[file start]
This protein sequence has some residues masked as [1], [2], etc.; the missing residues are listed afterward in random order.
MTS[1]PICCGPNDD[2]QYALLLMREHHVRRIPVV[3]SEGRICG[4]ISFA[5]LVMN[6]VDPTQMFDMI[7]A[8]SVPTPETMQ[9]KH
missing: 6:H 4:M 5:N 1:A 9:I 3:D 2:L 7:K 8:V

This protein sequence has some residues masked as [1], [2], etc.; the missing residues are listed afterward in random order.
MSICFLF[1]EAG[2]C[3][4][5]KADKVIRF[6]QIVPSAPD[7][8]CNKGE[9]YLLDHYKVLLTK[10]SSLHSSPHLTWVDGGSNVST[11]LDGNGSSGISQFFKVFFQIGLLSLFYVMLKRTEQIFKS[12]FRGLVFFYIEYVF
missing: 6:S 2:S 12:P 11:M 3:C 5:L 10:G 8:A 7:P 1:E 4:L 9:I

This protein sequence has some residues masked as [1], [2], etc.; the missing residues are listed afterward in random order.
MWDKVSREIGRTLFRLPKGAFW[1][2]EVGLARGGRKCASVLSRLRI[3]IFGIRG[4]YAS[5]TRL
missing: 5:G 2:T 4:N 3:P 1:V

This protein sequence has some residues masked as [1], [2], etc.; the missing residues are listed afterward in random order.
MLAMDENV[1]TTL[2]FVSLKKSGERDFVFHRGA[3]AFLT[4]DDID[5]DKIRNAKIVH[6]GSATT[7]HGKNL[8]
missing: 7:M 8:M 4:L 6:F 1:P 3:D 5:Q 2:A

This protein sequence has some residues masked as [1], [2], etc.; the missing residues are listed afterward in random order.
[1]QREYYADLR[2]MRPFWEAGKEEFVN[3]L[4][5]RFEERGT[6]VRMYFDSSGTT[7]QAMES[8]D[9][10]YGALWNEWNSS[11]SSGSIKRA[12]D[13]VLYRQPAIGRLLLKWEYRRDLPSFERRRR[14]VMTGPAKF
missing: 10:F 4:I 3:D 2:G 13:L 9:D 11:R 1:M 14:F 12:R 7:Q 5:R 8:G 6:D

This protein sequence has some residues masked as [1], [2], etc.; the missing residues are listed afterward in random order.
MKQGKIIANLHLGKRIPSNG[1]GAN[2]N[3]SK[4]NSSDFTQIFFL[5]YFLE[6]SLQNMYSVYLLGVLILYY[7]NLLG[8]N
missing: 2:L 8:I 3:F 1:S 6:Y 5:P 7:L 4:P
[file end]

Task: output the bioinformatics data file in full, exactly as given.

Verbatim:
This protein sequence has some residues masked as [1], [2], etc.; the missing residues are listed afterward in random order.
MTS[1]PICCGPNDD[2]QYALLLMREHHVRRIPVV[3]SEGRICG[4]ISFA[5]LVMN[6]VDPTQMFDMI[7]A[8]SVPTPETMQ[9]KH
missing: 6:H 4:M 5:N 1:A 9:I 3:D 2:L 7:K 8:V

This protein sequence has some residues masked as [1], [2], etc.; the missing residues are listed afterward in random order.
MSICFLF[1]EAG[2]C[3][4][5]KADKVIRF[6]QIVPSAPD[7][8]CNKGE[9]YLLDHYKVLLTK[10]SSLHSSPHLTWVDGGSNVST[11]LDGNGSSGISQFFKVFFQIGLLSLFYVMLKRTEQIFKS[12]FRGLVFFYIEYVF
missing: 6:S 2:S 12:P 11:M 3:C 5:L 10:G 8:A 7:P 1:E 4:L 9:I

This protein sequence has some residues masked as [1], [2], etc.; the missing residues are listed afterward in random order.
MWDKVSREIGRTLFRLPKGAFW[1][2]EVGLARGGRKCASVLSRLRI[3]IFGIRG[4]YAS[5]TRL
missing: 5:G 2:T 4:N 3:P 1:V

This protein sequence has some residues masked as [1], [2], etc.; the missing residues are listed afterward in random order.
MLAMDENV[1]TTL[2]FVSLKKSGERDFVFHRGA[3]AFLT[4]DDID[5]DKIRNAKIVH[6]GSATT[7]HGKNL[8]
missing: 7:M 8:M 4:L 6:F 1:P 3:D 5:Q 2:A

This protein sequence has some residues masked as [1], [2], etc.; the missing residues are listed afterward in random order.
[1]QREYYADLR[2]MRPFWEAGKEEFVN[3]L[4][5]RFEERGT[6]VRMYFDSSGTT[7]QAMES[8]D[9][10]YGALWNEWNSS[11]SSGSIKRA[12]D[13]VLYRQPAIGRLLLKWEYRRDLPSFERRRR[14]VMTGPAKF
missing: 10:F 4:I 3:D 2:G 13:L 9:D 11:R 1:M 14:F 12:R 7:Q 5:R 8:G 6:D

This protein sequence has some residues masked as [1], [2], etc.; the missing residues are listed afterward in random order.
MKQGKIIANLHLGKRIPSNG[1]GAN[2]N[3]SK[4]NSSDFTQIFFL[5]YFLE[6]SLQNMYSVYLLGVLILYY[7]NLLG[8]N
missing: 2:L 8:I 3:F 1:S 6:Y 5:P 7:L 4:P